All of which leads to an opening proposal for solving DACA: Set up the formal rules for immigration that will apply henceforth. Make clear that the rules are immutable, and legislate them in a way that sets them in stone with two-thirds super-majority requirements for future revision. And then, with the above first three sine-qua-non negotiating requirements in hand, offer this meaningful DACA compromise concession: All people who illegally were brought into this country as “children” (and the negotiators can hack out the precise age range that defines “children”) may immediately go to the front of the line to apply for American citizenship under the new rules adopted for immigration going forward. And those standards are based on one criterion: merit. Those “children” — not their parents, uncles, aunts, or second cousins — get to fill out the first applications before anyone else does. And those of them whose applications are accepted — again, based solely on one criterion: their merit — count against the total quota of all immigration into the United States agreed upon by the negotiators for that year.

Thus, these applicants fill out the forms and demonstrate that they have met the new language requirements of English mastery. They document that they never have been convicted here of a felony or even a “deportation-eligible misdemeanor.” They prove that they are self-supporting, that they have others in America who will support them if they stumble, because they sign their acknowledgement that they will be ineligible, under any circumstances whatsoever for the next ten years, to receive welfare, food stamps, or other Government assistance, federal or state or municipal. Indeed, they further sign their acknowledgement that their mere application for such federal, state, or municipal Government assistance during their first ten years after acceptance will itself constitute a federal “deportation-eligible misdemeanor” — and they sign their understanding that such crime itself will subject them to immediate deportation upon fair trial and conviction. Towards that end, the negotiators also must agree to extend increased funding to expand the number of border control agents and immigration Administrative Law Judges now handling deportation matters, and they must agree to new “rocket docket” rules speeding up hearing dates and deportation proceedings, and rules expediting implementing actual deportations rapidly.

That seems a reasonable start for discussing getting this thing done the right way, living with the awful consequences of eight years of Obama, eight years of Clinton, and also twelve years of Bushes and RINO legislatures that built their bridges-to-nowhere and that gave succor to this corroded system that leaves us with this mess that President Trump hopes to solve in 2018. At least that seems a start.

Dov Fischer
Dov Fischer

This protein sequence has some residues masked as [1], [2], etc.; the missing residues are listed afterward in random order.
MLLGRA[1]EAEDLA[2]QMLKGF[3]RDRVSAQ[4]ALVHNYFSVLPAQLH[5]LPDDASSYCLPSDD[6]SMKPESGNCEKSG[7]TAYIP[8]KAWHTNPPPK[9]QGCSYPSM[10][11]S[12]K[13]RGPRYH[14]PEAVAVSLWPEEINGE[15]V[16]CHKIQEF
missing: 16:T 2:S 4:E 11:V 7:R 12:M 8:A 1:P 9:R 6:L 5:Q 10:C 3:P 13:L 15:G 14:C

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Rabbi Dov Fischer, Esq., a high-stakes litigation attorney of more than twenty-five years and an adjunct professor of law of more than fifteen years, is rabbi of Young Israel of Orange County, California. His legal career has included serving as Chief Articles Editor of UCLA Law Review, clerking for the Hon. Danny J. Boggs in the United States Court of Appeals for the Sixth Circuit, and then litigating at three of America’s most prominent law firms: JonesDay, Akin Gump, and Baker & Hostetler. Through the years, he has practiced both in the United States federal courts and in the state courts on a broad range of case matters, gaining expertise in virtually every subject area of complex civil litigation including labor and employment law, securities litigation, federal government contracts litigation, bankruptcy law, ERISA law, Hague Service Convention and Hague Evidence Convention practice, professional malpractice law, entertainment litigation, federal and state fair-credit-reporting requirements, the filed-rate doctrine as it affects carriers on land and rails, insurance bad faith, cybersquatting, commercial lessors’ rights, international contracts, fair-housing litigation, the law of computer role-playing games, federal and state antitrust matters, director and officer liability, defamation and false-light litigation, unfair-business-practices law, and the fuller gamut of advanced torts and classic breach-of-contract case matters. He also has practiced appellate law successfully, authoring the winning brief in Bierbower v. FHP, Inc., 70 Cal. App. 4th 1, 82 Cal. Rptr. 2d 393 (1999). His UCLA Law Review analysis of director-and-officer liability issues in depository institutions has been cited in a broad range of federal district court and appellate circuit opinions. Among his major complex litigation representations, Rabbi Fischer represented Philip Morris during the California tobacco litigation, overseeing their massive document production effort; and the accounting firm of KPMG Peat Marwick during the Orange County bankruptcy litigation. In addition to representing such other major corporate clients as Samsung, Hughes Aircraft, Experian, KPMG Peat Marwick, Albertson’s Stores, Embassy Suites, Spencer Gifts, Cardinal Health, BOC Gases, IHI Danmark, Wet Seal, Bioware (“Baldur’s Gate”), and Occidental Petroleum, Rabbi Fischer also has devoted substantial pro bono efforts unique to his background, working to prevent unwarranted autopsies, inducing recalcitrant spouses to grant Gett-based Jewish divorces, representing communal rabbinic leaders sued for advocating unpopular but courageous positions, and participating in representing the successful plaintiffs’ class in the nationwide class-action lawsuit brought against European insurance companies by surviving families of Holocaust victims. He also disappointed his then-young son when he successfully represented a client named Stan Lee in a cybersquatting defense against an eponymous plaintiff whose colorful literary output his son admired. In his rabbinical career, Rabbi Fischer has served three terms on the Executive Committee of the Rabbinical Council of America, is Senior Rabbinic Fellow at the Coalition for Jewish Values, has been Vice President of Zionist Organization of America, and has served on boards of Jewish Federations in New Jersey and in Los Angeles, on boards of the American Jewish Committee, B’nai Brith Hillel, and several others. Earlier in his career, he was national director of American Friends of Likud / Herut Zionists of America, and he participated with 35 other once-young families in founding, building, and living a year in a then-new American community in Ginot Shomron, Israel (referred to by Israel’s opponents as a “West Bank settlement”). His writings on contemporary political issues have been appearing nationally for forty years, dating back to his undergraduate years at Columbia University, where he amazingly was elected to represent the college student body in the University Senate. Those writings have appeared over the years in publications including but not limited to the Wall Street Journal, the Los Angeles Times, the Jerusalem Post, National Review, American Greatness, American Thinker, The Weekly Standard, Frontpage Magazine, American Thinker, Jewish World Review, Israel National News / Arutz Sheva, and in other Jewish newsmedia in American and in Israel. He also is the author of two books, including General Sharon’s War Against Time Magazine, which covered the Israeli General’s 1980s landmark libel suit. Among his proudest honors, Brooklyn-born Rabbi Fischer has been named an “Honorary Kentucky Colonel” by four different Governors of that Commonwealth recognizing his service to and passionate love of that state, has been honored by law students for faculty recognition, has received national awards and recognition for his academic and scholarly writings, and is a winner of an American Jurisprudence Award in Professional Legal Ethics.